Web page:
Wednesday, 21 August 2013

Roger Grenier: A Box of Photographs

"But doesn't photography really begin with the first child who saw the sky, the trees, the prairies reflected in a drop of water? (...) Fixing the image afterwards was merely a chemical detail."

Thoughts like these make this book a revelation to me. And such wonderful observations from the early days of photography: "Anyone who owned a store had his picture taken in front of it."

The relation that people have with photographs couldn't be more different. There are the ones like the aged Shopenhauer who didn't tire of having photographs of himself taken, analysed and discussed. Then there are the ones like Balzac who hated being photographed. The most peculiar one I thought to be the American photographer Lisette Model who "locked up her photos at night, so their souls didn't come out to haunt her."

Roger Grenier's relation to photography started with his parents. They were opticians, and opticians at that time often added a photo-printing service to their main business. However, they, and particularly the mother, were not happy with the service for their clients asked too many questions, "they wanted to know why their pictures didn't turn out, were too dark, were too light." Nevertheless, young Roger acquired enough know-how from his father to work in a photo lab for a whole summer vacation.

A Box of Photographs is a memoir in brief chapters that revolve around photos. There was for instance the lieutenant who went mad and couldn't stop taking pictures: "We had the impression he was never going to stop, and we decided there must not be any film in his camera." Then there's the story of the precious photo of the train station at Tarbes that he cannot find anymore. And, his photographing paintings. And ...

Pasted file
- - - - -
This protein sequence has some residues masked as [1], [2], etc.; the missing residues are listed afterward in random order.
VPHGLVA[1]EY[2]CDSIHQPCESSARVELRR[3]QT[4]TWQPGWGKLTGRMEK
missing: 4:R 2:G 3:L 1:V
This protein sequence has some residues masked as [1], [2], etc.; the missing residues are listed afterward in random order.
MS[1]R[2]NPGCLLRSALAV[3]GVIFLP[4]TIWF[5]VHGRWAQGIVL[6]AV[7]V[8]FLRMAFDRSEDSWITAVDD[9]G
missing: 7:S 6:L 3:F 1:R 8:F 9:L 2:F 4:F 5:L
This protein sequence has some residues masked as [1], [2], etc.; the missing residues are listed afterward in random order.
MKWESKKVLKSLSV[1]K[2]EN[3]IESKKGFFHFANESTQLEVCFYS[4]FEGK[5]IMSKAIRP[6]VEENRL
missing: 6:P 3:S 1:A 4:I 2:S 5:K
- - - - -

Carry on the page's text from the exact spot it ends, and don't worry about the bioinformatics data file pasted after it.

In December 1940, still a soldier, he ended up in a regiment in Marseilles and sent to serve in Algeria. "The photos from North Africa immortalize scenes so incongruous that without these paper witnesses I would have forgotten them." Here's an cxample that has stayed with me: "The swamp water that was filtered through a handkerchief, for drinking."

Roger Grenier did not become a photographer but a writer. "Still, photography never stopped influencing my life." But photography was not only influencing him: it accompanied him, it directed him, it defined parts of his life.

Skiing on the Sancy, at Mont-Dore, he fell on his Voigtländer, which he was wearing around his neck. In Saint-Petersburg, getting out of a little boat after an outing on the Neva, he fell again on a camera. And, in August 1944, when the Germans were firing on people in Paris, he took photos, was stopped and searched, and the camera was taken from him. Grenier dryly comments: "They threw my Voigtländer in the gun turret of a tank. It was a return-to sender, actually, since this camera is German-made."

A Box of Photographs is a thoroughly enjoyable book. On its back you can read praise for another of his works, The Difficulty of Being a Dog. Interestingly enough, the very same praise would also be fitting for A Box of Photographs: "Utterly charming and irresistibly quotable", for instance. Or: "An alluring book full of philosophical and literary musings". Or: "Literate, light and lighthearted ..."

Roger Grenier
A Box of Photographs
The University of Chicago Press, Chicago 2013

No comments: